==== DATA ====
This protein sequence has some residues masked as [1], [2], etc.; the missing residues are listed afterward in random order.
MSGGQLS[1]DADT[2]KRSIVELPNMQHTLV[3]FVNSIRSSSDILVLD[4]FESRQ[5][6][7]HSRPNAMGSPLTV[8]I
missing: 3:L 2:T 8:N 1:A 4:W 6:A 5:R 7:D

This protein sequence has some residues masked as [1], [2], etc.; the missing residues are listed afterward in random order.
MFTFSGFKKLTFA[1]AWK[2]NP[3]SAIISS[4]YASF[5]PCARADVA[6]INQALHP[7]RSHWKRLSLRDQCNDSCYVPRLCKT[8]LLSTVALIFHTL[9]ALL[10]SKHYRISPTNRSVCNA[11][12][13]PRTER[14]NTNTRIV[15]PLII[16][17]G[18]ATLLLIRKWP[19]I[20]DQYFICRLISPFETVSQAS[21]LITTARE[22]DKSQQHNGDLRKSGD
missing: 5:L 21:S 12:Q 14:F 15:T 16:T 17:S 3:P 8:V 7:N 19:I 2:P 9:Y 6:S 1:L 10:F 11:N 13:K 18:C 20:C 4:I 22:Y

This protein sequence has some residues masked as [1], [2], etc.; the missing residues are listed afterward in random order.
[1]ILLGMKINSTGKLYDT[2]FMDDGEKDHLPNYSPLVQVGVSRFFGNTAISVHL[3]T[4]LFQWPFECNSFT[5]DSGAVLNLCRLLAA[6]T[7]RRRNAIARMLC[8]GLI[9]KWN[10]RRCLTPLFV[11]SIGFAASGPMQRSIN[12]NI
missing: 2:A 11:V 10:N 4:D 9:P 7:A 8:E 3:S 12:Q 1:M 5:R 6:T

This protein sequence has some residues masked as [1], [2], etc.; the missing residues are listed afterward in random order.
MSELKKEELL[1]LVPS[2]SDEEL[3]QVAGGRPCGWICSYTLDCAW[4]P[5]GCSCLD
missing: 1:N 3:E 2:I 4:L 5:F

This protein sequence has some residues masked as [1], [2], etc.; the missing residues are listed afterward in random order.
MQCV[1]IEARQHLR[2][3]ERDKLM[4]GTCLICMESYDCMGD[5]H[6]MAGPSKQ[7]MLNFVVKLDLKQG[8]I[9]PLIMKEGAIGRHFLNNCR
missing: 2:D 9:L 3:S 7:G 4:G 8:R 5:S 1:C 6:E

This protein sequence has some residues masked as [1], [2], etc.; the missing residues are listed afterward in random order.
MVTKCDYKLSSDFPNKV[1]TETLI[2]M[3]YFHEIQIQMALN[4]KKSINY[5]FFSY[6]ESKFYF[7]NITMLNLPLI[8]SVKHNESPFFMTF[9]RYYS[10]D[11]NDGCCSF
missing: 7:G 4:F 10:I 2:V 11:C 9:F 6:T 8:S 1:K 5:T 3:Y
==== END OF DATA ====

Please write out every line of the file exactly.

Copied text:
This protein sequence has some residues masked as [1], [2], etc.; the missing residues are listed afterward in random order.
MSGGQLS[1]DADT[2]KRSIVELPNMQHTLV[3]FVNSIRSSSDILVLD[4]FESRQ[5][6][7]HSRPNAMGSPLTV[8]I
missing: 3:L 2:T 8:N 1:A 4:W 6:A 5:R 7:D

This protein sequence has some residues masked as [1], [2], etc.; the missing residues are listed afterward in random order.
MFTFSGFKKLTFA[1]AWK[2]NP[3]SAIISS[4]YASF[5]PCARADVA[6]INQALHP[7]RSHWKRLSLRDQCNDSCYVPRLCKT[8]LLSTVALIFHTL[9]ALL[10]SKHYRISPTNRSVCNA[11][12][13]PRTER[14]NTNTRIV[15]PLII[16][17]G[18]ATLLLIRKWP[19]I[20]DQYFICRLISPFETVSQAS[21]LITTARE[22]DKSQQHNGDLRKSGD
missing: 5:L 21:S 12:Q 14:F 15:T 16:T 17:S 3:P 8:V 7:N 19:I 2:P 9:Y 6:S 1:L 10:F 11:N 13:K 18:C 20:C 4:I 22:Y

This protein sequence has some residues masked as [1], [2], etc.; the missing residues are listed afterward in random order.
[1]ILLGMKINSTGKLYDT[2]FMDDGEKDHLPNYSPLVQVGVSRFFGNTAISVHL[3]T[4]LFQWPFECNSFT[5]DSGAVLNLCRLLAA[6]T[7]RRRNAIARMLC[8]GLI[9]KWN[10]RRCLTPLFV[11]SIGFAASGPMQRSIN[12]NI
missing: 2:A 11:V 10:N 4:D 9:P 7:A 8:E 3:S 12:Q 1:M 5:R 6:T

This protein sequence has some residues masked as [1], [2], etc.; the missing residues are listed afterward in random order.
MSELKKEELL[1]LVPS[2]SDEEL[3]QVAGGRPCGWICSYTLDCAW[4]P[5]GCSCLD
missing: 1:N 3:E 2:I 4:L 5:F

This protein sequence has some residues masked as [1], [2], etc.; the missing residues are listed afterward in random order.
MQCV[1]IEARQHLR[2][3]ERDKLM[4]GTCLICMESYDCMGD[5]H[6]MAGPSKQ[7]MLNFVVKLDLKQG[8]I[9]PLIMKEGAIGRHFLNNCR
missing: 2:D 9:L 3:S 7:G 4:G 8:R 5:S 1:C 6:E

This protein sequence has some residues masked as [1], [2], etc.; the missing residues are listed afterward in random order.
MVTKCDYKLSSDFPNKV[1]TETLI[2]M[3]YFHEIQIQMALN[4]KKSINY[5]FFSY[6]ESKFYF[7]NITMLNLPLI[8]SVKHNESPFFMTF[9]RYYS[10]D[11]NDGCCSF
missing: 7:G 4:F 10:I 2:V 11:C 9:F 6:T 8:S 1:K 5:T 3:Y